English football chief Greg Dyke last night insisted that the eight-year bans handed out to outgoing Fifa president Sepp Blatter and his Uefa counterpart Michel Platini represented the end of the road for the disgraced duo.
The pair were yesterday suspended from all football-related activity by world governing body Fifa’s own ethics committee after being found guilty of corruption and conflict of interest breaches relating to a “disloyal payment” to the value of £1.3m made to the Frenchman in 2011.
Blatter, Fifa boss since 1998, was also fined £33,700 and three-time European Footballer of the Year Platini £54,000, although both continue to deny any wrongdoing and have declared their intention to appeal to the Court of Arbitration for Sport.
“For Blatter? Personally? No,” said Football Association boss Dyke in relation to whether he had any sympathy for the embattled Swiss. “He just doesn’t separate himself from Fifa. He thinks he is the same thing, and that’s rather sad. I don’t think he will recover from this.”
The Football Association had previously supported Platini in his bid to succeed Blatter as head of the crisis-hit organisation in the presidential election on 26 February, although that plan now lies in tatters.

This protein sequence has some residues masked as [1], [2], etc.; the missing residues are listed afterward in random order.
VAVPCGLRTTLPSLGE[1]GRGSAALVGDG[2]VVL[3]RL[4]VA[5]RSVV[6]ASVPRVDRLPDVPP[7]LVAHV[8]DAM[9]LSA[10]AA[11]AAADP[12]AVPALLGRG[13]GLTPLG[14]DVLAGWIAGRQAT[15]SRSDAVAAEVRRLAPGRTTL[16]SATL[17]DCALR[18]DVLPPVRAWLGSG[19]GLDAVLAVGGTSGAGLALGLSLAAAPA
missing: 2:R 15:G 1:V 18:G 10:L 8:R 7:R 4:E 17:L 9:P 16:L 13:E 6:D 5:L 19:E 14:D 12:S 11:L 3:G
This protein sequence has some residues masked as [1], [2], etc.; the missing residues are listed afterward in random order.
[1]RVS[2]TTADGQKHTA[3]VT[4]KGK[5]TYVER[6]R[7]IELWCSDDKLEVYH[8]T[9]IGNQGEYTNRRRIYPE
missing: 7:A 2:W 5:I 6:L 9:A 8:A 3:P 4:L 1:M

“We thought he [Platini] had done a very good job with Uefa and we were clearly all very disappointed when all this came out,” added Dyke. “I presume that he will now go to appeal as well but I would think it is the end for both him and Blatter.”
Blatter, who was sporting a plaster over his right cheek, made a bullish appearance a press conference in Zurich following the announcement by the ethics committee and vowed to clear his name.
The 79-year-old continues to claim the payment was legitimate and was made to honour a “gentleman’s agreement” made in 1998 for work carried out between 1998 and 2002 by Platini while a technical adviser for Blatter.
“I will fight. I will fight for me and I will fight for Fifa. I am suspended eight years, for what?,” said Blatter. “To say that it’s a good day for me or for Fifa would be totally wrong.
“Let us say that I’m really sorry, I’m sorry that I am still somewhere a punching ball, I’m sorry that I am as president of Fifa this punching ball. And I’m sorry for football, that I’m serving for 40 years. Sorry for the 400 plus Fifa team members. But I’m also sorry for me.”
Platini issued a similarly vigorous rebuttal. He said: “The procedure initiated against me by Fifa’s ethics committee is a pure masquerade.
“It has been rigged to tarnish my name by bodies I know well and who for me are bereft of all credibility or legitimacy.”
Yesterday’s unprecedented events were the latest instalment in the wave of corruption which has engulfed Fifa in recent months. Seven Fifa officials were arrested in May, while US authorities have charged a total of 39 football officials and sports business executives over more than £134m in bribes for television and marketing deals.
Swiss prosecutors are also investigating the award of the 2018 and 2022 World Cups to Russia and Qatar respectively.